The circular top elaborately painted in gouache with classical scenes, a temple and figures within tablets bordered by vitruvian scrolls and a pierced brass gallery with a lidded central compartment; the three tiers of bookshelves below divided by panels of Chinese export lacquer depicting temples and figures in exotic landscapes raised on carved and gilded paw feet.
This extraordinary bookcase has a distinguished provenance of the Horlick family. Sir James was a passionate collector of Chinoiserie and a noted connoisseur. Sir James formed his collection during the first half of the twentieth century, furnishing Achamore House on the Isle of Gigha, in the western Scottish Isles. The collection was the subject of an article by the then editor of the Connoisseur, L.G.G. Ramsay, `Chinoiserie in the Western Isles, the Collection of Sir James and Lady Horlick', in June 1958. Many of the pieces were purchased from renowned dealers of the time and these were complemented by some of the most important and spectacular English japanned furniture of the eighteenth century including the magnificent commodes by Thomas Chippendale formerly at Harewood House and a secretaire from the collection of the Viscount Bearstead.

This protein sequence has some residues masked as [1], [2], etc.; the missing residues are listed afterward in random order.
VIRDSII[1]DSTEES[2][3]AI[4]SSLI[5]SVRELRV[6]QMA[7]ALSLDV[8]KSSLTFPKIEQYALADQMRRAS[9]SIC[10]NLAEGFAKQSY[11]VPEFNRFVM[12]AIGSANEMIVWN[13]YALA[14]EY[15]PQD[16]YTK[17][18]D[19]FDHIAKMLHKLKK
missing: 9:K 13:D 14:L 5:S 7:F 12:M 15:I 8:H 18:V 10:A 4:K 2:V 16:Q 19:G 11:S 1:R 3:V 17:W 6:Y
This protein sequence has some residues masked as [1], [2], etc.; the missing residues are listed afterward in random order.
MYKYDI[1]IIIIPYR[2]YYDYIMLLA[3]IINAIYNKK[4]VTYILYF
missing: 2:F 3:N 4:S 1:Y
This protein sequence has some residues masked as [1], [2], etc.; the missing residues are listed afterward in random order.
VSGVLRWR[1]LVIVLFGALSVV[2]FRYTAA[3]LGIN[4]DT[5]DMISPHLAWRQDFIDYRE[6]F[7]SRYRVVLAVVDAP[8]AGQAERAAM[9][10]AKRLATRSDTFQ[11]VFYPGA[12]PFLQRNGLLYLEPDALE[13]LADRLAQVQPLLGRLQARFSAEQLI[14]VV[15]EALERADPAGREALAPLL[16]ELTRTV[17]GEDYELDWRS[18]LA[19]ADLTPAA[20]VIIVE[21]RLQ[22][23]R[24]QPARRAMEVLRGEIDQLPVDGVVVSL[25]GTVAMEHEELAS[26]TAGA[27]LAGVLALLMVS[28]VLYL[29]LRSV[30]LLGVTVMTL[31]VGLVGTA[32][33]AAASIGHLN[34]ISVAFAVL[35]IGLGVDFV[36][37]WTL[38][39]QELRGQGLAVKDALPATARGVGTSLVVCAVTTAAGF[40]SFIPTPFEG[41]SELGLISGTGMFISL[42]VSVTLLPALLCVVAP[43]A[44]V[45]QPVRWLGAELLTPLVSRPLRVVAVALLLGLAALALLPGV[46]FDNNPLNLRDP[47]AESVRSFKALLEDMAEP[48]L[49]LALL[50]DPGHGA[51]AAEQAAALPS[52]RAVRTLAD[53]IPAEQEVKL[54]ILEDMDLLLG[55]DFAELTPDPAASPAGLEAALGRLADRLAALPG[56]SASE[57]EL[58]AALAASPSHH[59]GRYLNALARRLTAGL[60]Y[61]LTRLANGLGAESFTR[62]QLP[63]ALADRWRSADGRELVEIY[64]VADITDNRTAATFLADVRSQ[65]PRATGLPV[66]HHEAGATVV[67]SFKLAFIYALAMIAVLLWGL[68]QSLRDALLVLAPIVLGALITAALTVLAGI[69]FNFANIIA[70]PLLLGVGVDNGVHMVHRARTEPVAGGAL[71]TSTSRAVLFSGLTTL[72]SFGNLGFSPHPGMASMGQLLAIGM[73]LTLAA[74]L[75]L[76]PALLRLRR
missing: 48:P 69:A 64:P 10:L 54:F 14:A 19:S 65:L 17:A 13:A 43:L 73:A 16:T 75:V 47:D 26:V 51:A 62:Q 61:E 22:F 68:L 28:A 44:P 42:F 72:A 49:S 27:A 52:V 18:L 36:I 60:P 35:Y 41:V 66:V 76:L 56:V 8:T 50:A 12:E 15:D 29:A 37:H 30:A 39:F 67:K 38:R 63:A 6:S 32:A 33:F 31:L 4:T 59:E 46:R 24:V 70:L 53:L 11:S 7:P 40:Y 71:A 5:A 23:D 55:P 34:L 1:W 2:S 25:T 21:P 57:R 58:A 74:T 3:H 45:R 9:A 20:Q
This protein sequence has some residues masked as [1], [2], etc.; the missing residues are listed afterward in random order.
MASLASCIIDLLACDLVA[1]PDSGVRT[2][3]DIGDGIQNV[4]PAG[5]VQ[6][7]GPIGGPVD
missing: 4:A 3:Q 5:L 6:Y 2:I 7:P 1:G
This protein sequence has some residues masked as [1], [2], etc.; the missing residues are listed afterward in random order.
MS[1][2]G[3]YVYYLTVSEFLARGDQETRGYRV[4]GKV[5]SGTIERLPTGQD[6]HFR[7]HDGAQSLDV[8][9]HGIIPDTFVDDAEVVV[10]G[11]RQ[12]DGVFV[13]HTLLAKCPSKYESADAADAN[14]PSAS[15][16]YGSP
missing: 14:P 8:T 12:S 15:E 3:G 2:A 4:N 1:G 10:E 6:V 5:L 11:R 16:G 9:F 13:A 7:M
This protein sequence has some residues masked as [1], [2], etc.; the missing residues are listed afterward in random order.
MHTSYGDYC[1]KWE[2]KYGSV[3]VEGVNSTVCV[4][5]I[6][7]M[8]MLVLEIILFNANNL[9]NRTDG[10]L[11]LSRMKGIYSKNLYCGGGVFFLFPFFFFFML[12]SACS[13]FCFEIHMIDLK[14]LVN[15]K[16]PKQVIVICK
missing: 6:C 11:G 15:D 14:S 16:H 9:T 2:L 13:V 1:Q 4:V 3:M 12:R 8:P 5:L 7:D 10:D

This bookcase was owned by Lady Jane Shillaber Horlick, (neé Martin) who married Sir Ernest Burford Horlick , 2nd Baronet, (1880–1934), on December 31st 1902. Sir Ernest was the brother of Sir James Horlick (who was eventually to succeed him as 4th Baronet). This bookcase is typical of the taste of Sir James Horlick. Given the close family connection, it seems almost certain that it formed part of his collection at some stage. The distinctive form of the bookcase and painted decoration to the top derive from a number of classical influences, most notably the etchings of Giovanni Battista Piranesi (1720–1778) whose output had a widespread impact on the Neo-classical taste that emerged in the last quarter of the 18th century. The shape of the bookcase takes inspiration from Piranesi’s illustrations of ancient Roman altars (see John Wilton-Ely,Giovanni Battista Piranesi: The Complete Etchings, San Francisco, 1994, Vol. II, pls. 650 and 990), whilst the ruins depicted on the top are after a Piranesi etching of the ancient city of Paestum (op. cit., pl. 720). The other prominent composition is after Guido Reni’s, Aurora and the Chariot of the Sun driven by Apollo, which is flanked my copies of Domenichino’s Cumaean Sybil and Guercino’s Persian Sybil.